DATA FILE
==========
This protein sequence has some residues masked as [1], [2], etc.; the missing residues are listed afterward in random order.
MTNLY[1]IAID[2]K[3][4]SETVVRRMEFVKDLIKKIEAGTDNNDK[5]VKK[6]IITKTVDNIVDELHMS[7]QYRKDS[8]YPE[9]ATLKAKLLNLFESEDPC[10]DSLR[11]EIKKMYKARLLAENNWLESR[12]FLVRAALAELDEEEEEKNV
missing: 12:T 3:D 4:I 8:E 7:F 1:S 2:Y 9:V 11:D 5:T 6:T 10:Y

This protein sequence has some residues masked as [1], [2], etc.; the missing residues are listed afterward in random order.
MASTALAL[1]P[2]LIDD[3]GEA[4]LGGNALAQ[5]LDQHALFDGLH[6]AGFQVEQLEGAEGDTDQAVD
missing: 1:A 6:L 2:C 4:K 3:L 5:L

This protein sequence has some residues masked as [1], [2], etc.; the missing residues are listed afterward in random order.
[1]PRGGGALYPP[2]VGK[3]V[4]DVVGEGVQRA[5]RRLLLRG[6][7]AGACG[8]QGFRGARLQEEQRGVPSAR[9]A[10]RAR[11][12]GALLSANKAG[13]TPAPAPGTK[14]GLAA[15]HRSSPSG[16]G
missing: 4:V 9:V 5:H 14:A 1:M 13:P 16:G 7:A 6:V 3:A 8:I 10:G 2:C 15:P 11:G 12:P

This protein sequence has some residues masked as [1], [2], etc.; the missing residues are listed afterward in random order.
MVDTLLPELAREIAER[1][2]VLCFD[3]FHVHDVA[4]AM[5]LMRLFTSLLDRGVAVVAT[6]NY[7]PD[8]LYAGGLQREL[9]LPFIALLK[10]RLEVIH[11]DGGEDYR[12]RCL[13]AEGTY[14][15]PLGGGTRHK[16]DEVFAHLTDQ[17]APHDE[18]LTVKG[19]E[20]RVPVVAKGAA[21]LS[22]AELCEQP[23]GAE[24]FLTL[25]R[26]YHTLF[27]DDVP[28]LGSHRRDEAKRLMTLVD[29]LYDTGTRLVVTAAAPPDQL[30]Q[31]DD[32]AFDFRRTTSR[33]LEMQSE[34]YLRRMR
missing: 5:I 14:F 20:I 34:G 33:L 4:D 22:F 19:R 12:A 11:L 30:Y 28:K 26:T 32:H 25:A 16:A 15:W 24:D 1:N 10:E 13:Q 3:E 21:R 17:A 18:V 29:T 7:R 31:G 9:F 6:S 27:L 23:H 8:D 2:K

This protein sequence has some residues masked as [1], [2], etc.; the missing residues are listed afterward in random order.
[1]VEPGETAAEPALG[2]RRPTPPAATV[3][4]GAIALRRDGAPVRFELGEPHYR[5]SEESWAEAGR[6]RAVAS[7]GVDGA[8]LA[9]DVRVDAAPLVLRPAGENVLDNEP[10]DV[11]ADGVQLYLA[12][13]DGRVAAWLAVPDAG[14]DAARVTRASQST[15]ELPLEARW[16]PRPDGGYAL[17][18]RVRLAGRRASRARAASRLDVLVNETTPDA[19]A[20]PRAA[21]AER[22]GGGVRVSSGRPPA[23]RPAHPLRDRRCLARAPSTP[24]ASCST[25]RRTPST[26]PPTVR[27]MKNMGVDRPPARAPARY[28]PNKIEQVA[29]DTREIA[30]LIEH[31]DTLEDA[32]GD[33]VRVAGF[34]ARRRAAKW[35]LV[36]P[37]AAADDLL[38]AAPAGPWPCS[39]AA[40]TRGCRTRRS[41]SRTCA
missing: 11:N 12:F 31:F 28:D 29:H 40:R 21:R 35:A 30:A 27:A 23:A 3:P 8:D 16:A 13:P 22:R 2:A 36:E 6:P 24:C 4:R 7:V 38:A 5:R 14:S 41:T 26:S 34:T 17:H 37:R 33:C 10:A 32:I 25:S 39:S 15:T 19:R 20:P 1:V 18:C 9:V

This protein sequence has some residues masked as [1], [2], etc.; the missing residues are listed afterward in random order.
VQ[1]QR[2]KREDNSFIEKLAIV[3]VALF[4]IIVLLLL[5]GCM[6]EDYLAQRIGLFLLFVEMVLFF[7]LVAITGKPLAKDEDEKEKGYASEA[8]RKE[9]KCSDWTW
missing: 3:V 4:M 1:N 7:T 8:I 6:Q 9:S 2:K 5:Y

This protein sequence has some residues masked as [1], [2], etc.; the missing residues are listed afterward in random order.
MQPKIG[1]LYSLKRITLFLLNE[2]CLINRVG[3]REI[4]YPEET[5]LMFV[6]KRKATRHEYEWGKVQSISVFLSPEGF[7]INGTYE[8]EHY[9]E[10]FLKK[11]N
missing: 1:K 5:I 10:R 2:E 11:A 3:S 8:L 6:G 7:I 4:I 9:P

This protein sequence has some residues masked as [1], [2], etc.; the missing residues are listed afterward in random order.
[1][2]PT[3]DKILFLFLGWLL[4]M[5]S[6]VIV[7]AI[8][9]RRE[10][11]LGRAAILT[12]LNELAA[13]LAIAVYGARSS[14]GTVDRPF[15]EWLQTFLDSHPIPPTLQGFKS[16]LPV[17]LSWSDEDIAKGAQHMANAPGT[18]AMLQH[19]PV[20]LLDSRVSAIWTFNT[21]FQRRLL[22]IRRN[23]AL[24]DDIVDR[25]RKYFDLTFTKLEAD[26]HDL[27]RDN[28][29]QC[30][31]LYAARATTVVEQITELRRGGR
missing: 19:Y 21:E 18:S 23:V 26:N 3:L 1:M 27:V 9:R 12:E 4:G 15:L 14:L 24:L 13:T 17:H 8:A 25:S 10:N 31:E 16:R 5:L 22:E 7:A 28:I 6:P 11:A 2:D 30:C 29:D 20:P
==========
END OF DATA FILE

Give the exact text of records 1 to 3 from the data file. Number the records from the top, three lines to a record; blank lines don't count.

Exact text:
This protein sequence has some residues masked as [1], [2], etc.; the missing residues are listed afterward in random order.
MTNLY[1]IAID[2]K[3][4]SETVVRRMEFVKDLIKKIEAGTDNNDK[5]VKK[6]IITKTVDNIVDELHMS[7]QYRKDS[8]YPE[9]ATLKAKLLNLFESEDPC[10]DSLR[11]EIKKMYKARLLAENNWLESR[12]FLVRAALAELDEEEEEKNV
missing: 12:T 3:D 4:I 8:E 7:F 1:S 2:Y 9:V 11:D 5:T 6:T 10:Y

This protein sequence has some residues masked as [1], [2], etc.; the missing residues are listed afterward in random order.
MASTALAL[1]P[2]LIDD[3]GEA[4]LGGNALAQ[5]LDQHALFDGLH[6]AGFQVEQLEGAEGDTDQAVD
missing: 1:A 6:L 2:C 4:K 3:L 5:L

This protein sequence has some residues masked as [1], [2], etc.; the missing residues are listed afterward in random order.
[1]PRGGGALYPP[2]VGK[3]V[4]DVVGEGVQRA[5]RRLLLRG[6][7]AGACG[8]QGFRGARLQEEQRGVPSAR[9]A[10]RAR[11][12]GALLSANKAG[13]TPAPAPGTK[14]GLAA[15]HRSSPSG[16]G
missing: 4:V 9:V 5:H 14:A 1:M 13:P 16:G 7:A 6:V 3:A 8:I 10:G 2:C 15:P 11:G 12:P